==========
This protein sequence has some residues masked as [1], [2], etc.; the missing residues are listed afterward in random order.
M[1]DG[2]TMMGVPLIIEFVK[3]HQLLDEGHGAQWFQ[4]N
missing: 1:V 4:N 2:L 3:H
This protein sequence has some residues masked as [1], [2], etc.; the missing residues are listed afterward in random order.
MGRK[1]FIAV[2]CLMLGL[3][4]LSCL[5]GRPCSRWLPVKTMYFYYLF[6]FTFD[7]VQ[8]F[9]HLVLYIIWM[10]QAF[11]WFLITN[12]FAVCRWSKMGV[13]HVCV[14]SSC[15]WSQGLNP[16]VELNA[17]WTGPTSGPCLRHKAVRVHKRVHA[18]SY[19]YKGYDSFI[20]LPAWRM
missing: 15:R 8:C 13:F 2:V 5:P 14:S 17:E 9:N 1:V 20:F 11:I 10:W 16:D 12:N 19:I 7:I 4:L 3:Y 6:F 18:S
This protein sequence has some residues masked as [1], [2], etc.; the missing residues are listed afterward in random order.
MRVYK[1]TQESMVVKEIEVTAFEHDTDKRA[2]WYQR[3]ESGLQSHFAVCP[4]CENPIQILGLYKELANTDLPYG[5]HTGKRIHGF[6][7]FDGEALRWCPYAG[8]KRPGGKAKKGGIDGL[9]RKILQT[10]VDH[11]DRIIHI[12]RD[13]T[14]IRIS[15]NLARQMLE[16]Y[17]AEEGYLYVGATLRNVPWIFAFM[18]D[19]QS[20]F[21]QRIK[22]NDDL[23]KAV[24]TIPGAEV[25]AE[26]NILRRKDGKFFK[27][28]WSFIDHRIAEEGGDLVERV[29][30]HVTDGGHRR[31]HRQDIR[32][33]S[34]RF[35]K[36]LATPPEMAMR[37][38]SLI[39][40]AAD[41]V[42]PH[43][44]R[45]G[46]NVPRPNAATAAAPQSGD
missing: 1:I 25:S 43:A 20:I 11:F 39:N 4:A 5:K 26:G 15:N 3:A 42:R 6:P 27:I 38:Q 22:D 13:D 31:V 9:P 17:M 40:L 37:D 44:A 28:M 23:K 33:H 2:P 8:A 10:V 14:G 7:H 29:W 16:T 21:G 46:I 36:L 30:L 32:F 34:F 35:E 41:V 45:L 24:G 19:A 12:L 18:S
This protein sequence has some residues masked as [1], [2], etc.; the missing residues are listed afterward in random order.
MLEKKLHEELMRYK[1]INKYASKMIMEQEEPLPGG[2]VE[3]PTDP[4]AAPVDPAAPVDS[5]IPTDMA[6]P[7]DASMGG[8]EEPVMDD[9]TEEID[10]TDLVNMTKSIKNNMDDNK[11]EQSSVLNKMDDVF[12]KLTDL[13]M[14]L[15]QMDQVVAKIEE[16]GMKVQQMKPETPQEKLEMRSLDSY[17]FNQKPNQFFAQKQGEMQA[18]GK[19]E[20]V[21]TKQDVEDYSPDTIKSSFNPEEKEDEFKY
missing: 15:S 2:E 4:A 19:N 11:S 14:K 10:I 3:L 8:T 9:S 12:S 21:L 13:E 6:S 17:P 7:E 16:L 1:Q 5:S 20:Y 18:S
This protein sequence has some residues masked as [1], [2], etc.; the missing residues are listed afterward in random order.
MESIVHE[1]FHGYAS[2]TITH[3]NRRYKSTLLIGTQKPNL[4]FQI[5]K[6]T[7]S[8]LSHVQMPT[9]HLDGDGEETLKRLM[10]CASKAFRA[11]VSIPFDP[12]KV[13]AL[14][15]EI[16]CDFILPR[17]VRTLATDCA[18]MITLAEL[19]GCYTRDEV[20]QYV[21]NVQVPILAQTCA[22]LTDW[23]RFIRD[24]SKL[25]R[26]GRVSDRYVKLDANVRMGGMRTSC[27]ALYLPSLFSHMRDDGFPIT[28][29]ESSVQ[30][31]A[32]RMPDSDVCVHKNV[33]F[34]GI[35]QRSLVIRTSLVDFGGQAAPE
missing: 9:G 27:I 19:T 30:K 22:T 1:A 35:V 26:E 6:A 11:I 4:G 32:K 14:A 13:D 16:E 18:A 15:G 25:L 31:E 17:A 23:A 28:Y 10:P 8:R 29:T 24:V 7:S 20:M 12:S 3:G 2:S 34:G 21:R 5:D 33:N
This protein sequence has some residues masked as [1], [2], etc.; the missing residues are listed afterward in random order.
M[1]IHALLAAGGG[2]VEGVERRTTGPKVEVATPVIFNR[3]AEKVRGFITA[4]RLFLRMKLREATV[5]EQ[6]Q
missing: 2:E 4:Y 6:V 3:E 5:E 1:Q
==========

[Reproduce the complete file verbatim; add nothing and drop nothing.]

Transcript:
This protein sequence has some residues masked as [1], [2], etc.; the missing residues are listed afterward in random order.
M[1]DG[2]TMMGVPLIIEFVK[3]HQLLDEGHGAQWFQ[4]N
missing: 1:V 4:N 2:L 3:H
This protein sequence has some residues masked as [1], [2], etc.; the missing residues are listed afterward in random order.
MGRK[1]FIAV[2]CLMLGL[3][4]LSCL[5]GRPCSRWLPVKTMYFYYLF[6]FTFD[7]VQ[8]F[9]HLVLYIIWM[10]QAF[11]WFLITN[12]FAVCRWSKMGV[13]HVCV[14]SSC[15]WSQGLNP[16]VELNA[17]WTGPTSGPCLRHKAVRVHKRVHA[18]SY[19]YKGYDSFI[20]LPAWRM
missing: 15:R 8:C 13:F 2:V 5:P 14:S 17:E 9:N 1:V 20:F 11:I 10:W 16:D 12:N 19:I 7:I 4:L 3:Y 6:F 18:S
This protein sequence has some residues masked as [1], [2], etc.; the missing residues are listed afterward in random order.
MRVYK[1]TQESMVVKEIEVTAFEHDTDKRA[2]WYQR[3]ESGLQSHFAVCP[4]CENPIQILGLYKELANTDLPYG[5]HTGKRIHGF[6][7]FDGEALRWCPYAG[8]KRPGGKAKKGGIDGL[9]RKILQT[10]VDH[11]DRIIHI[12]RD[13]T[14]IRIS[15]NLARQMLE[16]Y[17]AEEGYLYVGATLRNVPWIFAFM[18]D[19]QS[20]F[21]QRIK[22]NDDL[23]KAV[24]TIPGAEV[25]AE[26]NILRRKDGKFFK[27][28]WSFIDHRIAEEGGDLVERV[29][30]HVTDGGHRR[31]HRQDIR[32][33]S[34]RF[35]K[36]LATPPEMAMR[37][38]SLI[39][40]AAD[41]V[42]PH[43][44]R[45]G[46]NVPRPNAATAAAPQSGD
missing: 1:I 25:S 43:A 20:I 11:F 39:N 4:A 5:K 26:G 15:N 3:A 42:R 6:P 27:I 38:Q 22:D 13:D 31:V 9:P 17:M 40:L 37:D 44:A 28:M 23:K 33:H 2:P 8:A 10:V 14:G 7:H 29:W 16:T 21:G 46:I 36:L 30:L 32:F 34:F 35:E 41:V 45:L 24:G 19:A 12:L 18:S
This protein sequence has some residues masked as [1], [2], etc.; the missing residues are listed afterward in random order.
MLEKKLHEELMRYK[1]INKYASKMIMEQEEPLPGG[2]VE[3]PTDP[4]AAPVDPAAPVDS[5]IPTDMA[6]P[7]DASMGG[8]EEPVMDD[9]TEEID[10]TDLVNMTKSIKNNMDDNK[11]EQSSVLNKMDDVF[12]KLTDL[13]M[14]L[15]QMDQVVAKIEE[16]GMKVQQMKPETPQEKLEMRSLDSY[17]FNQKPNQFFAQKQGEMQA[18]GK[19]E[20]V[21]TKQDVEDYSPDTIKSSFNPEEKEDEFKY
missing: 15:S 2:E 4:A 19:N 11:S 14:K 10:I 3:L 8:T 9:S 12:S 21:L 13:E 6:S 17:P 7:E 16:L 1:Q 5:S 20:Y 18:S
This protein sequence has some residues masked as [1], [2], etc.; the missing residues are listed afterward in random order.
MESIVHE[1]FHGYAS[2]TITH[3]NRRYKSTLLIGTQKPNL[4]FQI[5]K[6]T[7]S[8]LSHVQMPT[9]HLDGDGEETLKRLM[10]CASKAFRA[11]VSIPFDP[12]KV[13]AL[14][15]EI[16]CDFILPR[17]VRTLATDCA[18]MITLAEL[19]GCYTRDEV[20]QYV[21]NVQVPILAQTCA[22]LTDW[23]RFIRD[24]SKL[25]R[26]GRVSDRYVKLDANVRMGGMRTSC[27]ALYLPSLFSHMRDDGFPIT[28][29]ESSVQ[30][31]A[32]RMPDSDVCVHKNV[33]F[34]GI[35]QRSLVIRTSLVDFGGQAAPE
missing: 9:G 27:I 19:T 30:K 22:T 1:A 35:V 26:E 6:A 11:I 4:G 32:K 14:A 13:D 16:E 18:A 15:G 25:L 31:E 17:A 23:A 28:Y 10:P 8:R 29:T 24:V 7:S 20:M 12:S 3:G 2:S 34:G 21:R 5:D 33:N
This protein sequence has some residues masked as [1], [2], etc.; the missing residues are listed afterward in random order.
M[1]IHALLAAGGG[2]VEGVERRTTGPKVEVATPVIFNR[3]AEKVRGFITA[4]RLFLRMKLREATV[5]EQ[6]Q
missing: 2:E 4:Y 6:V 3:E 5:E 1:Q